Experiment With Lumia, The Cheap And Easy Way

Light is a wonderful medium for art, and there’s all manner of ways to approach it. We’ve always been huge fans of all that blinks and glows, but there’s a whole wide world of other methods and techniques in the lighting arena. Lumia is one that does not always get a lot of mainstream attention, and so [Adam Raugh] has created this video, sharing both the history of the effect, and various ways to create it yourself. 

Lumia was once used to refer to a broad swathe of artistic lighting, but these days, more commonly refers to effects that create an aurora-like appearance, as one would see near the poles of our fine Earth. [Adam] first covers the history of the effect, as pioneered by Thomas Wilfred with the Clavilux in the early part of the 20th Century.

The video then covers the basics of creating lumia effects using DIY methods. The key is to combine slow rotation with an organically deformed refractive medium. [Adam]’s rig of choice is a basic laser projector, rotating at just 1/3 of a rotation per minute. This is then combined with a variety of homebrewed refractive media – torture tubes made from glass, acrylic sheets coated with muddled epoxy, and even a crumpled water bottle.

It’s an excellent primer on how to get started with lumia, and [Adam] covers a wide variety of tips and tricks as well as potential pitfalls to avoid.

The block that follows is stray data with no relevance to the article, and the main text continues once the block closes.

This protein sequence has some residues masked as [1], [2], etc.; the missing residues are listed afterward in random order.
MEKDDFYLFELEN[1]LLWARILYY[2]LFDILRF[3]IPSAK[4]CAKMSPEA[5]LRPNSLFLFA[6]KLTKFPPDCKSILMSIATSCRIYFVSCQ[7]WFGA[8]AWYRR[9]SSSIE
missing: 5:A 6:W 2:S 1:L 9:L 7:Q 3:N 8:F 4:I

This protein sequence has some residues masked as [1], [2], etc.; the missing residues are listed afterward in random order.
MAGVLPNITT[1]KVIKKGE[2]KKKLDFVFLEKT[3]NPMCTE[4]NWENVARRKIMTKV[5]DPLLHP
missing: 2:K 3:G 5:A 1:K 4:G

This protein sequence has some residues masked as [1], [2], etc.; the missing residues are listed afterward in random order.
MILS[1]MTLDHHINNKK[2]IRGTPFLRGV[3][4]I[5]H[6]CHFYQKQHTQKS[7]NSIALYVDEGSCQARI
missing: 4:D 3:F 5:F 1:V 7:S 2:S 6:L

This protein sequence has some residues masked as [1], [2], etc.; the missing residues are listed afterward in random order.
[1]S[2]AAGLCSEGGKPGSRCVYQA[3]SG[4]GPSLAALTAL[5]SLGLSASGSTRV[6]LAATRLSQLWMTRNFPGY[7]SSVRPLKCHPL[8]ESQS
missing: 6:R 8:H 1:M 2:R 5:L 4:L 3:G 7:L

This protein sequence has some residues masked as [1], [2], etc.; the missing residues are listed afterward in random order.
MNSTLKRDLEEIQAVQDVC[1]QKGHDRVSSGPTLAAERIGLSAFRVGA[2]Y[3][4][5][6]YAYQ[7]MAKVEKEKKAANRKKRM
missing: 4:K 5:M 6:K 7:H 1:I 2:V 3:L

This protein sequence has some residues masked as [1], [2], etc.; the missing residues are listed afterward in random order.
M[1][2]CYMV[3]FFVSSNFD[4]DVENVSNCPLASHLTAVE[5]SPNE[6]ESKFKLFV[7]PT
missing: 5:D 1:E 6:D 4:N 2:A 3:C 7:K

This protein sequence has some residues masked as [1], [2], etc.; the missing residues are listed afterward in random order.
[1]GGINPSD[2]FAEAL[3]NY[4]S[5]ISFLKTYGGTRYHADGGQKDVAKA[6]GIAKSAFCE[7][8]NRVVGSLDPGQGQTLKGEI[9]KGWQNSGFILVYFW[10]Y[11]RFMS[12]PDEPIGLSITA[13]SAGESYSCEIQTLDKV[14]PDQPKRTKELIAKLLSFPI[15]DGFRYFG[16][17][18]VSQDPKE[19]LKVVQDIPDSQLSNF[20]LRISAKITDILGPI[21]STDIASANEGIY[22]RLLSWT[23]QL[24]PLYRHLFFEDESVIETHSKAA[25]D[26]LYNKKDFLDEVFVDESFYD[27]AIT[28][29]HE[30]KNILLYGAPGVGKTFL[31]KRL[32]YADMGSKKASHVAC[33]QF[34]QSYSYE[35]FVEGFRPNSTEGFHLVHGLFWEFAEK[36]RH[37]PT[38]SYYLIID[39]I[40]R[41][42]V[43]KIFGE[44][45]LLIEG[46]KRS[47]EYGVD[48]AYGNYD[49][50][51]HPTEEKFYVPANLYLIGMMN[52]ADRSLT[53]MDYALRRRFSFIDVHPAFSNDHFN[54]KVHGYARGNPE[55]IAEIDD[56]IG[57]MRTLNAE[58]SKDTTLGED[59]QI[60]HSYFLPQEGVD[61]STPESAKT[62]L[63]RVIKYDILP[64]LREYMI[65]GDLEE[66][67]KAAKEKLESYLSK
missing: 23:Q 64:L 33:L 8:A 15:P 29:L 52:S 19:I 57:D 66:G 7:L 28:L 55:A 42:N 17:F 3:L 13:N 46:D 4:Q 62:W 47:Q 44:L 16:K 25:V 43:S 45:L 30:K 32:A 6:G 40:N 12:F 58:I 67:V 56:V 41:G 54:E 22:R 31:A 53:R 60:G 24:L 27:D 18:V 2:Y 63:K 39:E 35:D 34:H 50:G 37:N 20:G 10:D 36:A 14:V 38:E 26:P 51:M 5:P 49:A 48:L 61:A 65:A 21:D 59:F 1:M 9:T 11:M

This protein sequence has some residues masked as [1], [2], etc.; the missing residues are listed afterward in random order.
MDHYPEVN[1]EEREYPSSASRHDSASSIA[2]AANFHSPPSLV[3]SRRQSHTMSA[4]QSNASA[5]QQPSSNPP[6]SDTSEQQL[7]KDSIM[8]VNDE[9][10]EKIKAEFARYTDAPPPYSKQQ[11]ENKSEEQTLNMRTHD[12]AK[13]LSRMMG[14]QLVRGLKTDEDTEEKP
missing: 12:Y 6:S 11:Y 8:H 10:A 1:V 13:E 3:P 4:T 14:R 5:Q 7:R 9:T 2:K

We see plenty of great lighting projects around these parts – check out the Kinetic Chandelier. Video after the break.



12 thoughts on “Experiment With Lumia, The Cheap And Easy Way

  1. You can’t really screw up twice. If one eye has sever laser induced damage it can take a long time for the brain to get used to that. This causes a lot of headaches for several years usually.

    1. Hello Barry, can i get in contact with you , i am in a middle of a university project and i am trying to figure out how to do it with regular light can you help identify what i need to use, thank you

  2. The scientific name for this effect is Interferometry. It was one of our favorite effects when I worked at the planetarium performing cosmic concerts.
    Home Depot, for Christmas this year, is selling a “Holographic” RGB laser projector with everything built-in to do this. Regular price $90, on clearance now for $45. My local stores still have a lot of them left so I’m hoping they will reduce the price even further.

      1. But that is still included under “Optics”.

        In fact the way that light is dispersed through rain drops to form a rainbow can be considered Caustics, but Optics includes the study of the dispersion of light (such as through refraction of light within a prism or raindrop).

  3. Imagine making home light-shows in the 1930’s, way out there. He lived to see the light-shows in the 60’s finally made into a mass audience event.

    Instead of motors moving at a fixed speed try hard drive head positioning arms fed with bass and drum in a techno show. Up tempo sync instead of drifting slow dream state.

  4. How metrological. Although, “Interferometry is a family of techniques in which waves, usually electromagnetic waves, are superimposed causing the phenomenon of interference in order to extract information”. -Wikipedia
    Thus the act of producing this ‘phenomenon’, lets call it ‘effect’ is still perfectly acceptable being referred to as interferometry, even if one has dispensed with collecting and analyzing any data.

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